character houses for sale - rhône - village in the beaujolais region

A 17th century property in a village surrounded by vines,
meadows and woods in the Beaujolais region
Mâcon, RHONE rhones-alps 71000 FR


The village (900 inhabitants) is in the part of the Beaujolais region which is in the northern section of the French department of Rhône. Gallo-Roman graves and vestiges of passing Roman legions bear witness to a long past. Today, the locals are peacefully devoted to growing vines. The property stretches a little over four hectares. Some three hectares are planted with vines for one, maybe the most famous, of the ten great Beaujolais wines.
The A6 motorway makes it possible to reach Lyon in an hour by car. Mâcon-Loché TGV train station, with its 90-minute links to Paris, is 20 minutes away.


This estate consists of an old, 17th century, vine-growing farm, surrounded by its vines. Heavy wrought iron gates, flanked by two pillars, open on to an alleyway leading to the residence. It is constructed in an L-shape and comprises several buildings all adjoining one another. The main house stands over a wine-tasting and reception cellar. An outbuilding in use as a vat room stands over a winemaking cellar. And lastly, there is a guest house. The immediate surroundings include a small garden and a swimming pool, protected by a glass cover and bordered by a wide terrace. The property is completed by a nearby, separate meadow, spanning approx. a hectare by the side of a river.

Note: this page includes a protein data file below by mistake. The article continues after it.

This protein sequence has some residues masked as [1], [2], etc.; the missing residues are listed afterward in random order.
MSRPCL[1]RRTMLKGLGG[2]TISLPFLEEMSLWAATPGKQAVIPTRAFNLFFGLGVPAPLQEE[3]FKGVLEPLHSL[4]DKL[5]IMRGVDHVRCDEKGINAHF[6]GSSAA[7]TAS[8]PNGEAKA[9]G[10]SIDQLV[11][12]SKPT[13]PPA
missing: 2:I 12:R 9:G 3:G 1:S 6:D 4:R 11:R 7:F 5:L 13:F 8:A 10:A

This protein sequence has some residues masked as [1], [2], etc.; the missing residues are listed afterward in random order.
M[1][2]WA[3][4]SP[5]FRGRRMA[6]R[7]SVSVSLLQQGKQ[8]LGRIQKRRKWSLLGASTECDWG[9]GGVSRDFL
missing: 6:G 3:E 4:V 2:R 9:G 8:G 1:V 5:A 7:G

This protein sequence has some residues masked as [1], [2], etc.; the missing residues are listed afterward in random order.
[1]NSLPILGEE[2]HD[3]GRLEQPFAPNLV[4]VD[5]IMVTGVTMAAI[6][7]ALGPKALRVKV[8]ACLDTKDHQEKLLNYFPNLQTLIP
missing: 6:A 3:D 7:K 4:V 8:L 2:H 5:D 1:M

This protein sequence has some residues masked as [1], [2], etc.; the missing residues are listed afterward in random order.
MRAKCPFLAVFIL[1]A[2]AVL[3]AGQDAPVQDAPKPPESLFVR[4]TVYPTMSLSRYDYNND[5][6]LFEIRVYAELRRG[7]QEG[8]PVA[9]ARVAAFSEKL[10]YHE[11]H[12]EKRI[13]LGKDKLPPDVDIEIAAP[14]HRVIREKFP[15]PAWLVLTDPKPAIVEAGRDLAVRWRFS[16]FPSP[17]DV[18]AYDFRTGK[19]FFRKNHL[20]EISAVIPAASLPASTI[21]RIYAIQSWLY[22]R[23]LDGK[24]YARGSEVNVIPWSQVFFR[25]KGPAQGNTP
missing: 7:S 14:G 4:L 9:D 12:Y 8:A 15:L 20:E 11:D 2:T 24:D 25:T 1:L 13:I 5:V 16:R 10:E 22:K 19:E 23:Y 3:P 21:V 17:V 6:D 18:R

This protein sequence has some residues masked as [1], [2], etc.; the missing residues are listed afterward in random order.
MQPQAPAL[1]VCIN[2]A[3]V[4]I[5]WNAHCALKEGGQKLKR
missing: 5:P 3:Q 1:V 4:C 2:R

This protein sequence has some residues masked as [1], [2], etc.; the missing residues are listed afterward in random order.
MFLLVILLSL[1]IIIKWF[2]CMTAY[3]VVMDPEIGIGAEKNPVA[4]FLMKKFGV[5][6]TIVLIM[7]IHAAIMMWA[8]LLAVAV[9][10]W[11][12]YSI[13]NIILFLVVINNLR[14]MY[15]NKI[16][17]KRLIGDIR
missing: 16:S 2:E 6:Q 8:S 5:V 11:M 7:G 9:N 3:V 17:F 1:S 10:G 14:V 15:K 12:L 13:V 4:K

The main house

The main house stands over a cellar. It spans a total of approx. 225 m² of living space over two levels. This robust, stone construction is currently rendered. The east-facing entrance porch way is sheltered by a 17th century gallery, typical of the Beaujolais region, with a roof widely overhanging a truss beam supported by Couzon stone pillars. The steps and the floor tiles on the intermediate landings have been polished by generations of feet.

Ground floor
A heavy wooden door opens into a vestibule with a Burgundy stone floor and a French ceiling. It leads immediately to a kitchen and then to a dining room which opens via a picture window on to a wide terrace, bordered by vines. The sun sets on this side, behind the village and its bell-tower.